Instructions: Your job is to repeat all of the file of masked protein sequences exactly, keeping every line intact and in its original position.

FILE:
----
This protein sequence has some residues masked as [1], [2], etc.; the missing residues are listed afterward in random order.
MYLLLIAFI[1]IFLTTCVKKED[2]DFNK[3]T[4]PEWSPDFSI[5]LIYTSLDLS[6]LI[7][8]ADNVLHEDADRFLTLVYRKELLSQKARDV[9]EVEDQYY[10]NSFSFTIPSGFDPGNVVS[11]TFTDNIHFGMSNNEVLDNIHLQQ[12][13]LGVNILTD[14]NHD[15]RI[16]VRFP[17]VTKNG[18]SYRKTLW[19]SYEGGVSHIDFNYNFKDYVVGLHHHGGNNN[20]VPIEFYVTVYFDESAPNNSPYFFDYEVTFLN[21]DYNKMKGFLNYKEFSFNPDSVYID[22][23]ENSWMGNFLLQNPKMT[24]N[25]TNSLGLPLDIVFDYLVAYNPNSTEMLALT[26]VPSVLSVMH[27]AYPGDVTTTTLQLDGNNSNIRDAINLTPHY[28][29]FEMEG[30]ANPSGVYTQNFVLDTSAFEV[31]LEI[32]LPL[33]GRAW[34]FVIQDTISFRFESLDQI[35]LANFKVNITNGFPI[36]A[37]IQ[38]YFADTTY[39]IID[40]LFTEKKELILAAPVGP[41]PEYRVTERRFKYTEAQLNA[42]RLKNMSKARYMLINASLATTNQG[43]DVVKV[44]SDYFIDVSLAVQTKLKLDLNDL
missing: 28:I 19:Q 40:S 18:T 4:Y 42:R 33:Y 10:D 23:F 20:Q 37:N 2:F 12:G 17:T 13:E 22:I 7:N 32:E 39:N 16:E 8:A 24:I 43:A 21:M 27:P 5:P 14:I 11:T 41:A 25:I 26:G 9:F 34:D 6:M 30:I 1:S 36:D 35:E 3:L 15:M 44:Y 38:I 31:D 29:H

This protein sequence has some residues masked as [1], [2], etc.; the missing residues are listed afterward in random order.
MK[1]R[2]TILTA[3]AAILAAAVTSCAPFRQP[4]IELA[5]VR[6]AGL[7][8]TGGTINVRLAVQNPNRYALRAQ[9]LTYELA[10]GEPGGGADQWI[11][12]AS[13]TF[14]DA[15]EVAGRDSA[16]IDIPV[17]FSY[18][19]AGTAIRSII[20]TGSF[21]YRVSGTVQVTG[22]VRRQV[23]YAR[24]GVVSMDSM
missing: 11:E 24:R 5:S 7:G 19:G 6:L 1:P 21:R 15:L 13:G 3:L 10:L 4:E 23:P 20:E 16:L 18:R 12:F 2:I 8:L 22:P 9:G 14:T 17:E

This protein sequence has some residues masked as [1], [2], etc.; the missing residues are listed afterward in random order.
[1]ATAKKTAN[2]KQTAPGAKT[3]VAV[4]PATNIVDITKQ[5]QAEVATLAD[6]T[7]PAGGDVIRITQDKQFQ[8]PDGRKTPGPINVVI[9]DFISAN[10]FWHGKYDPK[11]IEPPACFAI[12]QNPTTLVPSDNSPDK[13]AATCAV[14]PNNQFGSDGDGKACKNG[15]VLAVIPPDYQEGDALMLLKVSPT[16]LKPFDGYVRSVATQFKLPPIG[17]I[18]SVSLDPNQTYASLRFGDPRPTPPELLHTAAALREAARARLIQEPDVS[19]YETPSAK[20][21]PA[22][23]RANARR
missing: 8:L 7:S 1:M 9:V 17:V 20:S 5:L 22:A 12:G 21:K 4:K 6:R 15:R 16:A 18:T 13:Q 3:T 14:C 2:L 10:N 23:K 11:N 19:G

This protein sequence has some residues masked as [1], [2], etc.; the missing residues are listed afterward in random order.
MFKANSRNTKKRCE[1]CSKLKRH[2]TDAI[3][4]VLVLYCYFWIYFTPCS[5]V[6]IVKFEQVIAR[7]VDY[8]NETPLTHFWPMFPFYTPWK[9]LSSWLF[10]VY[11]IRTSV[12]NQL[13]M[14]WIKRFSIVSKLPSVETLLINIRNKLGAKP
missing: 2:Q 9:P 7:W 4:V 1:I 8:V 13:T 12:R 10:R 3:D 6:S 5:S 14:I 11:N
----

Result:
This protein sequence has some residues masked as [1], [2], etc.; the missing residues are listed afterward in random order.
MYLLLIAFI[1]IFLTTCVKKED[2]DFNK[3]T[4]PEWSPDFSI[5]LIYTSLDLS[6]LI[7][8]ADNVLHEDADRFLTLVYRKELLSQKARDV[9]EVEDQYY[10]NSFSFTIPSGFDPGNVVS[11]TFTDNIHFGMSNNEVLDNIHLQQ[12][13]LGVNILTD[14]NHD[15]RI[16]VRFP[17]VTKNG[18]SYRKTLW[19]SYEGGVSHIDFNYNFKDYVVGLHHHGGNNN[20]VPIEFYVTVYFDESAPNNSPYFFDYEVTFLN[21]DYNKMKGFLNYKEFSFNPDSVYID[22][23]ENSWMGNFLLQNPKMT[24]N[25]TNSLGLPLDIVFDYLVAYNPNSTEMLALT[26]VPSVLSVMH[27]AYPGDVTTTTLQLDGNNSNIRDAINLTPHY[28][29]FEMEG[30]ANPSGVYTQNFVLDTSAFEV[31]LEI[32]LPL[33]GRAW[34]FVIQDTISFRFESLDQI[35]LANFKVNITNGFPI[36]A[37]IQ[38]YFADTTY[39]IID[40]LFTEKKELILAAPVGP[41]PEYRVTERRFKYTEAQLNA[42]RLKNMSKARYMLINASLATTNQG[43]DVVKV[44]SDYFIDVSLAVQTKLKLDLNDL
missing: 28:I 19:Q 40:S 18:T 4:Y 42:R 33:Y 10:D 23:F 20:Q 37:N 2:F 12:G 17:T 13:E 22:I 7:N 32:E 39:N 16:E 8:A 24:I 43:A 21:M 27:P 5:P 14:I 11:T 41:A 25:I 26:G 9:F 34:D 6:M 30:I 1:S 36:D 35:E 3:L 15:M 44:Y 38:I 31:D 29:H

This protein sequence has some residues masked as [1], [2], etc.; the missing residues are listed afterward in random order.
MK[1]R[2]TILTA[3]AAILAAAVTSCAPFRQP[4]IELA[5]VR[6]AGL[7][8]TGGTINVRLAVQNPNRYALRAQ[9]LTYELA[10]GEPGGGADQWI[11][12]AS[13]TF[14]DA[15]EVAGRDSA[16]IDIPV[17]FSY[18][19]AGTAIRSII[20]TGSF[21]YRVSGTVQVTG[22]VRRQV[23]YAR[24]GVVSMDSM
missing: 11:E 24:R 5:S 7:G 19:G 6:L 1:P 21:R 15:L 13:G 3:L 10:L 4:E 23:P 20:E 16:L 18:R 12:F 2:I 8:L 22:P 9:G 14:T 17:E

This protein sequence has some residues masked as [1], [2], etc.; the missing residues are listed afterward in random order.
[1]ATAKKTAN[2]KQTAPGAKT[3]VAV[4]PATNIVDITKQ[5]QAEVATLAD[6]T[7]PAGGDVIRITQDKQFQ[8]PDGRKTPGPINVVI[9]DFISAN[10]FWHGKYDPK[11]IEPPACFAI[12]QNPTTLVPSDNSPDK[13]AATCAV[14]PNNQFGSDGDGKACKNG[15]VLAVIPPDYQEGDALMLLKVSPT[16]LKPFDGYVRSVATQFKLPPIG[17]I[18]SVSLDPNQTYASLRFGDPRPTPPELLHTAAALREAARARLIQEPDVS[19]YETPSAK[20][21]PA[22][23]RANARR
missing: 8:L 7:S 1:M 9:V 17:V 20:S 5:L 22:A 12:G 21:K 4:K 6:R 15:R 16:A 18:T 13:Q 3:T 14:C 2:L 10:N 23:K 11:N 19:G

This protein sequence has some residues masked as [1], [2], etc.; the missing residues are listed afterward in random order.
MFKANSRNTKKRCE[1]CSKLKRH[2]TDAI[3][4]VLVLYCYFWIYFTPCS[5]V[6]IVKFEQVIAR[7]VDY[8]NETPLTHFWPMFPFYTPWK[9]LSSWLF[10]VY[11]IRTSV[12]NQL[13]M[14]WIKRFSIVSKLPSVETLLINIRNKLGAKP
missing: 2:Q 9:P 7:W 4:V 1:I 8:V 13:T 12:R 10:R 3:D 6:S 5:S 14:I 11:N